Impact


crucial in

widening African

children’s access

to antiretrovirals

Bringing antiretroviral drugs to children

The CHAPAS trials have ensured that many more children with HIV have benefited
from life-saving antiretrovirals.

EDCTP portfolio: HIV & HIV-associated infections

The challenge

After several years of progress, malaria control has stalled. An estimated 435,000 deaths occurred in 2017, with Africa accounting for 93% of deaths.

Malaria control is undermined by the development of drug resistance in malaria parasites. Although resistance to the mainstay of malaria treatment, artemisinin-based combination therapies, has not yet been widely seen in Africa, there are concerns that it could be introduced from South-East Asia and threaten the use of highly effective antimalarial therapies.

The ASAAP project is evaluating the safety and efficacy of a novel triple therapy – combining artemether+lumefantrine (AL) and atovaquone–proguanil (AP, also known as Malarone). The AL combination is already widely used and is highly effective, but it is important that it is protected against the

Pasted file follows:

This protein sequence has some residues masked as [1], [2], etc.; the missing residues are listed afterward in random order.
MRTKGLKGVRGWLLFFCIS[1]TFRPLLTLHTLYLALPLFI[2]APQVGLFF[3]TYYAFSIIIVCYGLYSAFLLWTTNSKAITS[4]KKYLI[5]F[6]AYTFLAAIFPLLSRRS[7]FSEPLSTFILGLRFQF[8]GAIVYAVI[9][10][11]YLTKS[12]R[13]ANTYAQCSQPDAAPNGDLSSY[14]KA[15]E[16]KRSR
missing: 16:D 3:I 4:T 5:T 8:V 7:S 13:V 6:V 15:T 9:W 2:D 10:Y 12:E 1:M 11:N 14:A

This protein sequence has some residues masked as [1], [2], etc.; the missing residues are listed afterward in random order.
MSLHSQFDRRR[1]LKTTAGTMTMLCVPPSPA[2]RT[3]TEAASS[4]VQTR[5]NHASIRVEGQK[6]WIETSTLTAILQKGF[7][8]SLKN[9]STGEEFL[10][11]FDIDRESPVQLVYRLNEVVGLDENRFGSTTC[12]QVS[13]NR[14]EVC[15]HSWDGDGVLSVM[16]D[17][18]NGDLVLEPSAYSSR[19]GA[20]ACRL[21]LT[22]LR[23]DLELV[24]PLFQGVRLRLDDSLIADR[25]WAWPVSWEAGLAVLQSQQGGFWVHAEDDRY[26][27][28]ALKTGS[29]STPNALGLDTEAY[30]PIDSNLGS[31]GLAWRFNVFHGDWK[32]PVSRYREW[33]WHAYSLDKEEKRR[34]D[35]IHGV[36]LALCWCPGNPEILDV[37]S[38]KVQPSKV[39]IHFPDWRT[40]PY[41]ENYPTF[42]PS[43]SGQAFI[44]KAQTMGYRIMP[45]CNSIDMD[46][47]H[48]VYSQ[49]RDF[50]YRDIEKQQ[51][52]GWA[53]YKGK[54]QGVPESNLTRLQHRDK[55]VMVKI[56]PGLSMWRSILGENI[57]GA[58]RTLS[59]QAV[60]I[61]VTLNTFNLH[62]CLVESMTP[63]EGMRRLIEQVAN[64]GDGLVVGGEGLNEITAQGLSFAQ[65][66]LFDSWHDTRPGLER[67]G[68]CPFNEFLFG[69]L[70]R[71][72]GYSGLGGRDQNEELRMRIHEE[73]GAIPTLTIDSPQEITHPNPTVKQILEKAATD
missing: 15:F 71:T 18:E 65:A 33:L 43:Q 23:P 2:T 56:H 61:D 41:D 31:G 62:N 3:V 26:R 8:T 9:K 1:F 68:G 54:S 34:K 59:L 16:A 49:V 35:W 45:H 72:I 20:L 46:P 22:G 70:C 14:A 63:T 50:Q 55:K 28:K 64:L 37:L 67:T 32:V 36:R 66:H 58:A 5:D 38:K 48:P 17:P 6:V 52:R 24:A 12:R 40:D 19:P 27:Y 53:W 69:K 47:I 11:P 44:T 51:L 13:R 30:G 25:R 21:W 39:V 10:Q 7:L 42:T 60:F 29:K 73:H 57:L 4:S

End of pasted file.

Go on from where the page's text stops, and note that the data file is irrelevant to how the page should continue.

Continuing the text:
development of resistance. Adding AP, another antimalarial with proven efficacy, will reduce the risk of resistance and have additional benefits. AP targets multiple stages of the malaria parasite life cycle, and may contribute to continuing protection after treatment and prevent the transmission of parasites to others.

The ASAAP project is organising primarily a pilot phase III study (in adults and adolescents) and a main phase III trial (in your children) in four African countries, comparing the AL–AP combination with AL on its own. The main trial will involve more than 1,500 children aged 6–59 months.

As well as cure rates at 42 days and safety, the trial will also look for any effects on re-infections, to assess post-treatment protection, and investigate the novel drug combination’s ability to block transmission of malaria parasites from blood samples to mosquitoes.

The project

The later CHAPAS-3 trial compared the efficacy and safety of three fixed-dose combinations including two without stavudine (found to have some long-term side effects in adults, leading to a recommendation that its use be discontinued in children). The trial the first of its kind in Africa studied nearly 500 children at four sites in two African countries.